HD 108147

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HD 108147
Observation data
Epoch 2000      Equinox 2000
Constellation Crux
Right ascension 12h 25m 46.2686s
Declination –64° 01′ 19.516″
Apparent magnitude (V) 7.003
Distance 125.7 ly
(38.57 pc)
Spectral type F8/G0V
Other designations
CD−63°757, CPD−63°2270, GC 16944, HIP 60644, LTT 4696, SAO 251899
Database references
Extrasolar Planets

HD 108147 is a 7th magnitude star in the constellation of Crux in direct line with and very near to the bright star Acrux or Alpha Crucis. It is either a yellow-white or yellow dwarf (the line is arbitrary and the colour difference is only from classification, not real), slightly brighter and more massive than our Sun. The spectral type is F8 V or G0 V. The star is also younger than the Sun. Due to its distance, about 130 light years, it is too dim to be visible with unaided eye; with binoculars it is an easy target. However, due to its southerly location it is not visible in the northern hemisphere except for the tropics.

An extrasolar planet was detected orbiting it in 2000 by the Geneva Extrasolar Planet Search Team.[1] This exoplanet is "a gas giant smaller than Jupiter that screams around its primary [star] in 11 days at only 0.1 AU." This is much closer than the orbit of Mercury in the Solar System.[2]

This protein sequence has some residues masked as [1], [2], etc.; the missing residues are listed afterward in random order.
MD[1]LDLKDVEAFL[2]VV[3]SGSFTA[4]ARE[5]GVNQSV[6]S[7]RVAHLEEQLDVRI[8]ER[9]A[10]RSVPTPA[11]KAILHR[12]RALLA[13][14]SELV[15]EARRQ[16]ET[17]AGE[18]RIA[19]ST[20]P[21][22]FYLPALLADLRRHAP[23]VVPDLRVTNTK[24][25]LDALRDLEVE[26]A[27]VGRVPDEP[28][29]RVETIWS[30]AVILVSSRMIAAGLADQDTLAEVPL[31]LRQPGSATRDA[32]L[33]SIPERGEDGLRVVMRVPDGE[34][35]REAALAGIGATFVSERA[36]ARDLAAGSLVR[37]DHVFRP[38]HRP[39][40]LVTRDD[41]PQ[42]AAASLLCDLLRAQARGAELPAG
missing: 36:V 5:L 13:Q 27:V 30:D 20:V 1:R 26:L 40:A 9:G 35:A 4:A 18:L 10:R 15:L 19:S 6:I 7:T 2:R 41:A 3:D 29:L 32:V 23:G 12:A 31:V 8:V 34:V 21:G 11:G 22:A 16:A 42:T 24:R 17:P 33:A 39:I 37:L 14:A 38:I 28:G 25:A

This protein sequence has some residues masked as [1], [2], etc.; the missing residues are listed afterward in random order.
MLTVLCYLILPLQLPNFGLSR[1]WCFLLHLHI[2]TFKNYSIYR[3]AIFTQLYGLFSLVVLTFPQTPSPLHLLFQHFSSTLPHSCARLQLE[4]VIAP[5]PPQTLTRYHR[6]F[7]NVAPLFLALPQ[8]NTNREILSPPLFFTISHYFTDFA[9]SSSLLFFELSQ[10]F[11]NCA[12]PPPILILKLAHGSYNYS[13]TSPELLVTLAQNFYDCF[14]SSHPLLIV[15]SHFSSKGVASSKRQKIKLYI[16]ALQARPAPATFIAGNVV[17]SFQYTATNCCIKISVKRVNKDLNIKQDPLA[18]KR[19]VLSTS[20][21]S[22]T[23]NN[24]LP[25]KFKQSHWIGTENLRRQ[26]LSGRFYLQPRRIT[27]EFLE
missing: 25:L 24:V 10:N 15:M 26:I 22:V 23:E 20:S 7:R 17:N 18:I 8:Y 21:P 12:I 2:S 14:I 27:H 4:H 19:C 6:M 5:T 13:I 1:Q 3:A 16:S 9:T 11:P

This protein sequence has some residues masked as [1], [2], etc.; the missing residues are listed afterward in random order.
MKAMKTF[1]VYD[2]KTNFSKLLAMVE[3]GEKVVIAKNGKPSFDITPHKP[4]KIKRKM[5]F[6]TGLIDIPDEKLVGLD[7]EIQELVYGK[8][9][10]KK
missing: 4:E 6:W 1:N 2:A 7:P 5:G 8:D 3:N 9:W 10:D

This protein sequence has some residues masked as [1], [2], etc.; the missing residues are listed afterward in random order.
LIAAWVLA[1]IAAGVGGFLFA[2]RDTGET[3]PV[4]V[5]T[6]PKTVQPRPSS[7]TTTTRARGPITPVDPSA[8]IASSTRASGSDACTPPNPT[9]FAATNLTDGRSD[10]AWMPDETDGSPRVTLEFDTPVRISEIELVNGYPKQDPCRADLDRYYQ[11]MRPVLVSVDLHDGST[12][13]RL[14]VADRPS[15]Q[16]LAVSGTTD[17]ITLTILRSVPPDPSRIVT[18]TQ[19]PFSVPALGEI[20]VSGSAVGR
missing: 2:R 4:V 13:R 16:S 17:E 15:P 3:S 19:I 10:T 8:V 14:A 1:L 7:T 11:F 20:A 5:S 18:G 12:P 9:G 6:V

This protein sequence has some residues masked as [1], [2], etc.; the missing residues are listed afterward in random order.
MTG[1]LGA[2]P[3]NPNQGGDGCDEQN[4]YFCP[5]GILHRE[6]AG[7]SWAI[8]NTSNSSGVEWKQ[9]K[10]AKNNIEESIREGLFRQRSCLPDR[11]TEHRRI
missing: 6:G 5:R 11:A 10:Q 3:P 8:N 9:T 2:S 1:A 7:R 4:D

It should not be confused with HD 107148, which also has an extrasolar planet discovered in 2006 in the Virgo constellation.

The HD 108147 planetary system[3]
(in order from star)
Mass Semimajor axis
Orbital period
Eccentricity Inclination Radius
b >0.40 MJ 0.104 10.901 ± 0.001 0.498 ± 0.025

See also[edit]


  1. ^ "Exoplanets Galore!" (Press release). Garching, Germany: European Southern Observatory. April 15, 2000. Retrieved December 30, 2012. 
  2. ^ Musgrave, Ian, “Starhopping - The Crux of the Matter” in ‘Sky & Space’ magazine, September–October 2006, Galaxy publishing.
  3. ^ Pepe; et al. (2002). "The CORALIE survey for southern extra-solar planets VII Two short-period Saturnian companions to HD 108147 and HD 168746". Astronomy and Astrophysics. 388 (2): 632–638. Bibcode:2002A&A...388..632P. arXiv:astro-ph/0202457Freely accessible. doi:10.1051/0004-6361:20020433. 

External links[edit]

Coordinates: Sky map 12h 25m 46.2686s, −64° 01′ 19.516″